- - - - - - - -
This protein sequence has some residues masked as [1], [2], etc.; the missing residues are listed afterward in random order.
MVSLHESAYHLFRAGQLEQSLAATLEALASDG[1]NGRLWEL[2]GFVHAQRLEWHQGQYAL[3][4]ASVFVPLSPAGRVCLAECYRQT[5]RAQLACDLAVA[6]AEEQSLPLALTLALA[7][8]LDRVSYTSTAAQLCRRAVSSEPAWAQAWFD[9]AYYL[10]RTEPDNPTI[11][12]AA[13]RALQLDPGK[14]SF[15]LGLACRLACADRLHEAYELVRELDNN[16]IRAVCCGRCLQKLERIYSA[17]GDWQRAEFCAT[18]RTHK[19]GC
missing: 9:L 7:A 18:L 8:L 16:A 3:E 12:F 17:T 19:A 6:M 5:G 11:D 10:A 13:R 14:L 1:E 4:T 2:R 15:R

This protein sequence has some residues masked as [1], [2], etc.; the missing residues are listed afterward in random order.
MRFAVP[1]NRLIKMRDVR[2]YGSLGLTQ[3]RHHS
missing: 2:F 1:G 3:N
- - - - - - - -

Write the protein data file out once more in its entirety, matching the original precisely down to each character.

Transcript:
This protein sequence has some residues masked as [1], [2], etc.; the missing residues are listed afterward in random order.
MVSLHESAYHLFRAGQLEQSLAATLEALASDG[1]NGRLWEL[2]GFVHAQRLEWHQGQYAL[3][4]ASVFVPLSPAGRVCLAECYRQT[5]RAQLACDLAVA[6]AEEQSLPLALTLALA[7][8]LDRVSYTSTAAQLCRRAVSSEPAWAQAWFD[9]AYYL[10]RTEPDNPTI[11][12]AA[13]RALQLDPGK[14]SF[15]LGLACRLACADRLHEAYELVRELDNN[16]IRAVCCGRCLQKLERIYSA[17]GDWQRAEFCAT[18]RTHK[19]GC
missing: 9:L 7:A 18:L 8:L 16:A 3:E 12:F 17:T 19:A 6:M 5:G 11:D 10:A 13:R 14:L 1:E 4:T 2:R 15:R

This protein sequence has some residues masked as [1], [2], etc.; the missing residues are listed afterward in random order.
MRFAVP[1]NRLIKMRDVR[2]YGSLGLTQ[3]RHHS
missing: 2:F 1:G 3:N